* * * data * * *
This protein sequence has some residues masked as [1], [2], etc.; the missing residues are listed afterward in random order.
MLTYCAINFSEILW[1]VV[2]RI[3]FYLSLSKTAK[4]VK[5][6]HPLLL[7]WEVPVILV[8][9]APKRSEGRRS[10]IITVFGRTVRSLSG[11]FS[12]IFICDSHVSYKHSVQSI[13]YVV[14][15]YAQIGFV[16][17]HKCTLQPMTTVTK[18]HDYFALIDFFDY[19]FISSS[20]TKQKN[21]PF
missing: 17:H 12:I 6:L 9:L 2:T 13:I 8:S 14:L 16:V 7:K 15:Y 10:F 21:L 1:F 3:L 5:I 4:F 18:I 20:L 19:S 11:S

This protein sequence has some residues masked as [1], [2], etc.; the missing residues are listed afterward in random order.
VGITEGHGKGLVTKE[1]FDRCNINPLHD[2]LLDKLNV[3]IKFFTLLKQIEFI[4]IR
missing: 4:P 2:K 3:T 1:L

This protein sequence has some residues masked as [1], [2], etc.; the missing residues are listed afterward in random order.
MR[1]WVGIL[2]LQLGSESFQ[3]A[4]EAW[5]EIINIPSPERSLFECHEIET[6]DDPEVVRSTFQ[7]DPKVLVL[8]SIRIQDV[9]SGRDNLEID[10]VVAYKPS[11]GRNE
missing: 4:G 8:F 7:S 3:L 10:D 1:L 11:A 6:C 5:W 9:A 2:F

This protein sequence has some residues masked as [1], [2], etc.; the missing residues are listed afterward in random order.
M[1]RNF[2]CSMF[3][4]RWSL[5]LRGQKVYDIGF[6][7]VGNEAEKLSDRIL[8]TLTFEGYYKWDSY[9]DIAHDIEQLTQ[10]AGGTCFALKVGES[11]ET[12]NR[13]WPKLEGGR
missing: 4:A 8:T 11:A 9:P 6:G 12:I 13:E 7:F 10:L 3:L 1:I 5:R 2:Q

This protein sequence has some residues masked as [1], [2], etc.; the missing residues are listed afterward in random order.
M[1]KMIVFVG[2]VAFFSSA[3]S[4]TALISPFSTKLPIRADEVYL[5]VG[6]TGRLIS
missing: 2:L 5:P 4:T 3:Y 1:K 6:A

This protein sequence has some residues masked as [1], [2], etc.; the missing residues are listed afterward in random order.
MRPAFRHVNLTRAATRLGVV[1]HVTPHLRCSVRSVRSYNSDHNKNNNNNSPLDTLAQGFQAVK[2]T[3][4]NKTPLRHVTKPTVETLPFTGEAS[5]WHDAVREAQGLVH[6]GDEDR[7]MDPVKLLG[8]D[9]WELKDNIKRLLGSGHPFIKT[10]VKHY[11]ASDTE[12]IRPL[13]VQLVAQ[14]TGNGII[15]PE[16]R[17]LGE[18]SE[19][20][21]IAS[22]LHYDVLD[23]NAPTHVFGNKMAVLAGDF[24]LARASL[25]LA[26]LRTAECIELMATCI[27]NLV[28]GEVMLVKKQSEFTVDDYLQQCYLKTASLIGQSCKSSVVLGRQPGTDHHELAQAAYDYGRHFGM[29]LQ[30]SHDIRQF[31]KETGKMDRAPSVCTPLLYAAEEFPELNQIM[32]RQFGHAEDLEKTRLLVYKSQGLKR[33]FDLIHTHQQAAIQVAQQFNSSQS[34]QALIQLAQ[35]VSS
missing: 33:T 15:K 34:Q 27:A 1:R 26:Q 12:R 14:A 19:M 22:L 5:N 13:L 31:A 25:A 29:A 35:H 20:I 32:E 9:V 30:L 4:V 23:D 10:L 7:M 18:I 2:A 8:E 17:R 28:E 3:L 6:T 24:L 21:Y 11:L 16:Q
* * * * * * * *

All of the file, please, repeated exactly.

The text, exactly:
This protein sequence has some residues masked as [1], [2], etc.; the missing residues are listed afterward in random order.
MLTYCAINFSEILW[1]VV[2]RI[3]FYLSLSKTAK[4]VK[5][6]HPLLL[7]WEVPVILV[8][9]APKRSEGRRS[10]IITVFGRTVRSLSG[11]FS[12]IFICDSHVSYKHSVQSI[13]YVV[14][15]YAQIGFV[16][17]HKCTLQPMTTVTK[18]HDYFALIDFFDY[19]FISSS[20]TKQKN[21]PF
missing: 17:H 12:I 6:L 9:L 2:T 13:I 8:S 14:L 16:V 7:K 15:Y 10:F 21:L 1:F 3:L 5:I 4:F 18:I 20:L 19:S 11:S

This protein sequence has some residues masked as [1], [2], etc.; the missing residues are listed afterward in random order.
VGITEGHGKGLVTKE[1]FDRCNINPLHD[2]LLDKLNV[3]IKFFTLLKQIEFI[4]IR
missing: 4:P 2:K 3:T 1:L

This protein sequence has some residues masked as [1], [2], etc.; the missing residues are listed afterward in random order.
MR[1]WVGIL[2]LQLGSESFQ[3]A[4]EAW[5]EIINIPSPERSLFECHEIET[6]DDPEVVRSTFQ[7]DPKVLVL[8]SIRIQDV[9]SGRDNLEID[10]VVAYKPS[11]GRNE
missing: 4:G 8:F 7:S 3:L 10:D 1:L 11:A 6:C 5:W 9:A 2:F

This protein sequence has some residues masked as [1], [2], etc.; the missing residues are listed afterward in random order.
M[1]RNF[2]CSMF[3][4]RWSL[5]LRGQKVYDIGF[6][7]VGNEAEKLSDRIL[8]TLTFEGYYKWDSY[9]DIAHDIEQLTQ[10]AGGTCFALKVGES[11]ET[12]NR[13]WPKLEGGR
missing: 4:A 8:T 11:A 9:P 6:G 12:I 13:E 7:F 10:L 3:L 1:I 5:R 2:Q

This protein sequence has some residues masked as [1], [2], etc.; the missing residues are listed afterward in random order.
M[1]KMIVFVG[2]VAFFSSA[3]S[4]TALISPFSTKLPIRADEVYL[5]VG[6]TGRLIS
missing: 2:L 5:P 4:T 3:Y 1:K 6:A

This protein sequence has some residues masked as [1], [2], etc.; the missing residues are listed afterward in random order.
MRPAFRHVNLTRAATRLGVV[1]HVTPHLRCSVRSVRSYNSDHNKNNNNNSPLDTLAQGFQAVK[2]T[3][4]NKTPLRHVTKPTVETLPFTGEAS[5]WHDAVREAQGLVH[6]GDEDR[7]MDPVKLLG[8]D[9]WELKDNIKRLLGSGHPFIKT[10]VKHY[11]ASDTE[12]IRPL[13]VQLVAQ[14]TGNGII[15]PE[16]R[17]LGE[18]SE[19][20][21]IAS[22]LHYDVLD[23]NAPTHVFGNKMAVLAGDF[24]LARASL[25]LA[26]LRTAECIELMATCI[27]NLV[28]GEVMLVKKQSEFTVDDYLQQCYLKTASLIGQSCKSSVVLGRQPGTDHHELAQAAYDYGRHFGM[29]LQ[30]SHDIRQF[31]KETGKMDRAPSVCTPLLYAAEEFPELNQIM[32]RQFGHAEDLEKTRLLVYKSQGLKR[33]FDLIHTHQQAAIQVAQQFNSSQS[34]QALIQLAQ[35]VSS
missing: 33:T 15:K 34:Q 27:A 1:R 26:Q 12:R 14:A 19:M 22:L 5:N 13:L 31:A 25:A 29:A 35:H 20:I 32:E 9:V 30:L 4:V 23:D 10:L 7:M 18:I 2:A 8:E 17:R 28:E 3:L 6:T 24:L 21:Y 11:L 16:Q